Idaho family sues US after child sprayed by cyanide trap

This Thursday, March 16, 2017 photo released by the Bannock County Sheriff's Office shows a cyanide device in Pocatello, Idaho, The cyanide device, called M-44, is spring-activated and shoots poison that is meant to kill predators. The U.S. Department of Agriculture released a statement Friday, March 17, 2017, confirming that workers placed the device that activated Thursday which resulted in the death of a 3-year-old Lab named Casey. Bannock County Sheriff Lorin Nielsen says a 14-year-old boy was taken to a hospital to be tested for cyanide poisoning but was not seriously injured and was released. (Bannock County Sheriff's Office via AP)

BOISE, Idaho (AP) — An Idaho couple who says their son was sprayed with cyanide by a predator-killing trap that federal workers mistakenly placed on U.S. land near their home has sued the government.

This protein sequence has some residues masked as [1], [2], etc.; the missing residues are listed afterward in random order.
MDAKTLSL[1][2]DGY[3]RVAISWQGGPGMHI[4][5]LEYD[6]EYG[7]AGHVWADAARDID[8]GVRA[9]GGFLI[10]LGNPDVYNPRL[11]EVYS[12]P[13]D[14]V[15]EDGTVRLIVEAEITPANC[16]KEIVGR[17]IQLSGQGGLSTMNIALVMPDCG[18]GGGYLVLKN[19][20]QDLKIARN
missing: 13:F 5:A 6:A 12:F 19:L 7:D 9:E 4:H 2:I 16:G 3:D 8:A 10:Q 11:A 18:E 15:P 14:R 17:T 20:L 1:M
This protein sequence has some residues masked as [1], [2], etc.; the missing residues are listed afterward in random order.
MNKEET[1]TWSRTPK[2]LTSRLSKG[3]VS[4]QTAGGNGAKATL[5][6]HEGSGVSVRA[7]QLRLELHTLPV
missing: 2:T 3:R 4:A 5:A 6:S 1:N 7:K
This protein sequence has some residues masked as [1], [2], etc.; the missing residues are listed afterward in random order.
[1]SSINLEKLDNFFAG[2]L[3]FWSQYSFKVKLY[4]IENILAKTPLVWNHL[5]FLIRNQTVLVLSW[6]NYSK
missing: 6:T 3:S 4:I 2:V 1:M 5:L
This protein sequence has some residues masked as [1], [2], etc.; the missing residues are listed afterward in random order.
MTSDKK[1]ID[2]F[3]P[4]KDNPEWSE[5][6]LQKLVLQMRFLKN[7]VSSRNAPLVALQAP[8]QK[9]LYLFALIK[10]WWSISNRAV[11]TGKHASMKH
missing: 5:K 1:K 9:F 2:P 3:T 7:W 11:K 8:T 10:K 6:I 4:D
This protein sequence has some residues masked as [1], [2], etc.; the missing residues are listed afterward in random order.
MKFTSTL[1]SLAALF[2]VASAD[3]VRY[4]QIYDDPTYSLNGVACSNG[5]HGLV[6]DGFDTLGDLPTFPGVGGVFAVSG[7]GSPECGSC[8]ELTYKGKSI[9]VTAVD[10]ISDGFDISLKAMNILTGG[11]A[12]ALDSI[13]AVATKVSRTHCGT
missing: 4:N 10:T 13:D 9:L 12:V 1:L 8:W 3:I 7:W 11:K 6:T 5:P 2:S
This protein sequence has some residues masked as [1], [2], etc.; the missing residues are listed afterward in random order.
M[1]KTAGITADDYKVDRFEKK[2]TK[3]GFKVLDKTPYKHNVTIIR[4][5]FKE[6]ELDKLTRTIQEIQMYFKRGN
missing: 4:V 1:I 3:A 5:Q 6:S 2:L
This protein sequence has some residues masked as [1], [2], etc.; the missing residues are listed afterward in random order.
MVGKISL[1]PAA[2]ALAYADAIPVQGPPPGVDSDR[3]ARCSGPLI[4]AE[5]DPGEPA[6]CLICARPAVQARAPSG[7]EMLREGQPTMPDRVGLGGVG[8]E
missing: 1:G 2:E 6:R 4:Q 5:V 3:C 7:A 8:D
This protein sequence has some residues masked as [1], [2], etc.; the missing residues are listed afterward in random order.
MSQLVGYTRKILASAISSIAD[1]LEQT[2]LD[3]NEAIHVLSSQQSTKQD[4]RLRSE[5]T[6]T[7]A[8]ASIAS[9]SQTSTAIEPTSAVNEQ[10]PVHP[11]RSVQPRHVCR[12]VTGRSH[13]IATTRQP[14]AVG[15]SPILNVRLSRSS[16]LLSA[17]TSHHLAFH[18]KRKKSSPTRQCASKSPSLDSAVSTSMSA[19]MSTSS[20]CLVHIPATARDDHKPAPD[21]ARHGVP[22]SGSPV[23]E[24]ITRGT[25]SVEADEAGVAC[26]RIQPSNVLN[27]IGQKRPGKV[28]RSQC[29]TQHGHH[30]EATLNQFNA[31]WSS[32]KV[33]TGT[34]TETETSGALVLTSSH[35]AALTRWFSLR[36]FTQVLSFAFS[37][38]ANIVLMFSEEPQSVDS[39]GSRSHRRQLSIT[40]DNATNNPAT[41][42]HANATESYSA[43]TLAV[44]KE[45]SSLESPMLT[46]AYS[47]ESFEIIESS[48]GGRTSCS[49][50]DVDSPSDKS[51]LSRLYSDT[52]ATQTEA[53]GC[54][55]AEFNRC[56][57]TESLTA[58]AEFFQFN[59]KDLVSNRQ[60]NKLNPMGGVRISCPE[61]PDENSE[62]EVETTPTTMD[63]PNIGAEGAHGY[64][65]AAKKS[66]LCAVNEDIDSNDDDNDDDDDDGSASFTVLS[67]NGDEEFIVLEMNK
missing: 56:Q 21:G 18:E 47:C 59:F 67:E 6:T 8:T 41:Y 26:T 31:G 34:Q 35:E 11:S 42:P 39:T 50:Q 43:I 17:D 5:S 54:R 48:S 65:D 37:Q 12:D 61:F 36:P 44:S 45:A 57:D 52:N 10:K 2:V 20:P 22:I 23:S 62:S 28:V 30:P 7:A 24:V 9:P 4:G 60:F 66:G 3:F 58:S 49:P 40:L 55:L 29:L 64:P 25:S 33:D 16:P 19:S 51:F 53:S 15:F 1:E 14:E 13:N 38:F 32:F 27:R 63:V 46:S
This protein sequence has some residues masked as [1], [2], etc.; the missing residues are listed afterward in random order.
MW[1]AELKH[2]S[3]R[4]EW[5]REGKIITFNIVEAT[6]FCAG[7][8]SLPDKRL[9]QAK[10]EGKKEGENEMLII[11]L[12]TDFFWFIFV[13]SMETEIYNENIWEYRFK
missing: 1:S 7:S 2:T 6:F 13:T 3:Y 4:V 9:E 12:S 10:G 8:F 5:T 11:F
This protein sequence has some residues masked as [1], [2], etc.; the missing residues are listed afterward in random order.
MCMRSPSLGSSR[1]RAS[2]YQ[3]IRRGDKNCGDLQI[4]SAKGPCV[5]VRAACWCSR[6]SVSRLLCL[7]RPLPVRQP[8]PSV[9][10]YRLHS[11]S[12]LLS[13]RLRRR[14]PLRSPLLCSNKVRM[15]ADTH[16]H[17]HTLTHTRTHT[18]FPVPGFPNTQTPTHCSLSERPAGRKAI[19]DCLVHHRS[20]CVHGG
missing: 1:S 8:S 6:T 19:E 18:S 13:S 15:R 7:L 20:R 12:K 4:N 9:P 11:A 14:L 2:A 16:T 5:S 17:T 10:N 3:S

Mark and Theresa Mansfield filed the lawsuit this week seeking more than $150,000 in damages.

Last year, their then-14-year-old son and his dog encountered the trap that the U.S. Department of Agriculture placed to kill coyotes.

The lawsuit says it killed the dog and knocked down the boy, who still has headaches. It came after the government said it had stopped using the devices on federal lands in Idaho.

U.S. officials said after the incident that they would expand a review of cyanide traps, which are still used in other states. They also issued guidelines requiring federal workers to notify nearby residents of their placement.

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